Recent Advances: Clinical immunologyBMJ 1996; 312 doi: https://doi.org/10.1136/bmj.312.7044.1465 (Published 08 June 1996) Cite this as: BMJ 1996;312:1465
- a Department of Immunology and Transfusion Medicine, Nordland Central Hospital, University of Tromso, N-8017 Bodo, Norway
- b Institute of Immunology and Rheumatology, Rikshospitalet, University of Oslo, Oslo, Norway
- Correspondence to: Dr Mollnes.
The genetic basis for many types of hereditary immunodeficiency has now been found, allowing more precise diagnosis and giving hope for future treatments
Manipulation of proteins that regulate complement activation has exciting therapeutic implications, such as ameliorating the hyperacute rejection of xenografts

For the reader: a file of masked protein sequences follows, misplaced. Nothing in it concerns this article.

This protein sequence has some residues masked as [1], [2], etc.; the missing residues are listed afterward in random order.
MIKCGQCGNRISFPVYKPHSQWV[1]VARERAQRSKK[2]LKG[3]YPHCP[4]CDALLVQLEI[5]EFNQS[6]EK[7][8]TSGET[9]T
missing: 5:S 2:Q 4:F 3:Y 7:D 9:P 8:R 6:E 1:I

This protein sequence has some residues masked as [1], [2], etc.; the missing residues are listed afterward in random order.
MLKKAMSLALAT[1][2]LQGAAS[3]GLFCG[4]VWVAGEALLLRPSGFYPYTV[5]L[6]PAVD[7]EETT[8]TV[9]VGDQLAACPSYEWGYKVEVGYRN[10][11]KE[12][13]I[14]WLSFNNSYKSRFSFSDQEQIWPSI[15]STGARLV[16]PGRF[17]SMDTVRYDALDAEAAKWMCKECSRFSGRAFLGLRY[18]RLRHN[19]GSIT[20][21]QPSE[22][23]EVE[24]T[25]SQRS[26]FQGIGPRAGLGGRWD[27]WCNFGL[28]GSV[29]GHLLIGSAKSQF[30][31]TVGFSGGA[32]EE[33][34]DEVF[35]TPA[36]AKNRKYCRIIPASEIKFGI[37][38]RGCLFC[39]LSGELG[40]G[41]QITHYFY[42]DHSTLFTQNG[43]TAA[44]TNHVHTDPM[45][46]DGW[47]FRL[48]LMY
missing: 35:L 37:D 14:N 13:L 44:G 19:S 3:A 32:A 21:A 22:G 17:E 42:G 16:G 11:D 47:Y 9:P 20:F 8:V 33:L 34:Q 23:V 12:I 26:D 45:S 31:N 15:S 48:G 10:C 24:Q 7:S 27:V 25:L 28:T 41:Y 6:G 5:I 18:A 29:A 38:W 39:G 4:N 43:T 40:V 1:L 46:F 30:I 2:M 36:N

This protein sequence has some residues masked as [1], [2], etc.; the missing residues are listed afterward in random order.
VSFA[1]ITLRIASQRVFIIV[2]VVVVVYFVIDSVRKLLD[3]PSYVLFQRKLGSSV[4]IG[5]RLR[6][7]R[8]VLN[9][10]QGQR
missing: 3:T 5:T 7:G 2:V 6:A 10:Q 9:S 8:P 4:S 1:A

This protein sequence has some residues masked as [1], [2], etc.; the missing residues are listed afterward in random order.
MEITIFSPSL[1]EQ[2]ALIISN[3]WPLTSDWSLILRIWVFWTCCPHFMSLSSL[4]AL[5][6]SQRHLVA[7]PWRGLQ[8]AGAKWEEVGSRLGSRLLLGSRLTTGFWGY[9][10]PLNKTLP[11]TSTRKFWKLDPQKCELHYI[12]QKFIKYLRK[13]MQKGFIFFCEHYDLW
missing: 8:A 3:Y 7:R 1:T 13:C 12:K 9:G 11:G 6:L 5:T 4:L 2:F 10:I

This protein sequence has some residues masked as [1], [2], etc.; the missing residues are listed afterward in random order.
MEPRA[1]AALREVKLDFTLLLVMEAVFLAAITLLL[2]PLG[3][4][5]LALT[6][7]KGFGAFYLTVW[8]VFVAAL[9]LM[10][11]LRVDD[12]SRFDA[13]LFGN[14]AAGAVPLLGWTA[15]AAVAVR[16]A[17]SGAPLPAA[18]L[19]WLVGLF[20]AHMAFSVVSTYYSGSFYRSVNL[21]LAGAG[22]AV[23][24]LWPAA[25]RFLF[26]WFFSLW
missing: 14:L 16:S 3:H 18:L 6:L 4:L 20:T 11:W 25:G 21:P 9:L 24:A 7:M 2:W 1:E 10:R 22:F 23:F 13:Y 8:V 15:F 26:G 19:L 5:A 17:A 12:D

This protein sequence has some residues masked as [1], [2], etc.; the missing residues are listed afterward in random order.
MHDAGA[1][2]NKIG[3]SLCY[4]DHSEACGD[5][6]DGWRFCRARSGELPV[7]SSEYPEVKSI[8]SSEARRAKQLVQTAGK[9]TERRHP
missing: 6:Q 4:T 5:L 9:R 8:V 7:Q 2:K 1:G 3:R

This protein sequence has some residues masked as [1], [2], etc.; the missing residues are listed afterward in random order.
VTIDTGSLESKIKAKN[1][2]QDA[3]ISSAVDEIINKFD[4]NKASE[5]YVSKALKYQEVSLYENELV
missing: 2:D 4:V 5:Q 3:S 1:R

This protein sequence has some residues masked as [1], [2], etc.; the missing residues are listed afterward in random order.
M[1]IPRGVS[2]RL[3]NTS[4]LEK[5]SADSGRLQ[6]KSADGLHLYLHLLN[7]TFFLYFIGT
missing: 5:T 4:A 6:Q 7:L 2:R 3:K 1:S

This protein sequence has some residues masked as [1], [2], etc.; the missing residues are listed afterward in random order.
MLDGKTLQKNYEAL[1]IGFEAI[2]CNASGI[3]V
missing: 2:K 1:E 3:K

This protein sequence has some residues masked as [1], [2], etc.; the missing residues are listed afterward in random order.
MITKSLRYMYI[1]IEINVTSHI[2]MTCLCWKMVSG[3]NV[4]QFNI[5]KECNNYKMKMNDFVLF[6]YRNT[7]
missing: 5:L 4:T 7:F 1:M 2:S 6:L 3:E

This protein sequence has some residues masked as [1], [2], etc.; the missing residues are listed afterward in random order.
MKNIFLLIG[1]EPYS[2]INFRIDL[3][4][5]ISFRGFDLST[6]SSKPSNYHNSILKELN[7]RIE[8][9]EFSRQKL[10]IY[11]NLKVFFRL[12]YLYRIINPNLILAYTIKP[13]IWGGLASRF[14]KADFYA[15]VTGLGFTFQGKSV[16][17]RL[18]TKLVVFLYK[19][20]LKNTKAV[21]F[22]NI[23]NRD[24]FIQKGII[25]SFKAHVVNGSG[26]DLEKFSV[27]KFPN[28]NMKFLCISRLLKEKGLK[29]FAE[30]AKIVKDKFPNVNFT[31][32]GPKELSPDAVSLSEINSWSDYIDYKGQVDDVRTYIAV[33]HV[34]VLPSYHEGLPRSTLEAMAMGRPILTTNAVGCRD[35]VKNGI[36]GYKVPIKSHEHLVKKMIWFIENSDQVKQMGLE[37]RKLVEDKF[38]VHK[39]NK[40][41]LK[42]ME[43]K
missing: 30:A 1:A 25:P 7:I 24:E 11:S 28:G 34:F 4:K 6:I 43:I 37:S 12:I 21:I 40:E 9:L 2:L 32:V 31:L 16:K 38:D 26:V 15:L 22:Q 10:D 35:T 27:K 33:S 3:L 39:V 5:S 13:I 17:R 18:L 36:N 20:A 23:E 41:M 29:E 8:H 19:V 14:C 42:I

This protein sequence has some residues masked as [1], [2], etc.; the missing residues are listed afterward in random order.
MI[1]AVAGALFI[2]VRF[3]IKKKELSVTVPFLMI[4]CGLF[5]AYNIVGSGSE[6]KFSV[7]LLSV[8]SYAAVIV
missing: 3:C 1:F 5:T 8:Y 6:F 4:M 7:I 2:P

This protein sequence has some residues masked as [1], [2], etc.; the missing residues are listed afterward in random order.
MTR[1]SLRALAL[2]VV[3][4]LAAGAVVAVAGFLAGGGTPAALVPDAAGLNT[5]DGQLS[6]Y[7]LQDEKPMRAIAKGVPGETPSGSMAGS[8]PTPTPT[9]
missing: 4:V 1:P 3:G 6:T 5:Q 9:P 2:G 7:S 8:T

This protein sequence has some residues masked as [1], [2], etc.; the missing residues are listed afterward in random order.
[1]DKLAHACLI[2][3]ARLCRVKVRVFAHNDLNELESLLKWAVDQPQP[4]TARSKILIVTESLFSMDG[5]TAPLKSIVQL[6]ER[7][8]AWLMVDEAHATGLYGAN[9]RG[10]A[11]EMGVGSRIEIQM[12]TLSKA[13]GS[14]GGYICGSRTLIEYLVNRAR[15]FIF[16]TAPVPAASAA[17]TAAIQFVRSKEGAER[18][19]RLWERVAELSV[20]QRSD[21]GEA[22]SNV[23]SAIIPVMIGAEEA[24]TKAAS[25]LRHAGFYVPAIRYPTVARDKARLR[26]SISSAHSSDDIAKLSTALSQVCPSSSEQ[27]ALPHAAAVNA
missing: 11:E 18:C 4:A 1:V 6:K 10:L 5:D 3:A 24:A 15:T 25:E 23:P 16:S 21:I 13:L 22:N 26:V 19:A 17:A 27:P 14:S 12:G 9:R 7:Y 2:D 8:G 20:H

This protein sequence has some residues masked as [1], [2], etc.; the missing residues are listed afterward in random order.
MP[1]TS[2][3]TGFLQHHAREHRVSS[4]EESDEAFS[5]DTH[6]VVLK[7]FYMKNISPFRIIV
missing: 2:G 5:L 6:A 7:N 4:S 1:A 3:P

Deficiencies in complement regulators have been implicated in several types of kidney disease, and soluble complement receptor 1 may be useful in future treatments
Intravenous immunoglobulin is now used to treat several systemic inflammatory conditions, and its effects include modulating proinflammatory cytokines and complement activation
Use of new technologies is allowing development of more effective vaccines and avoidance of adverse effects such as found with whole cell pertussis vaccine
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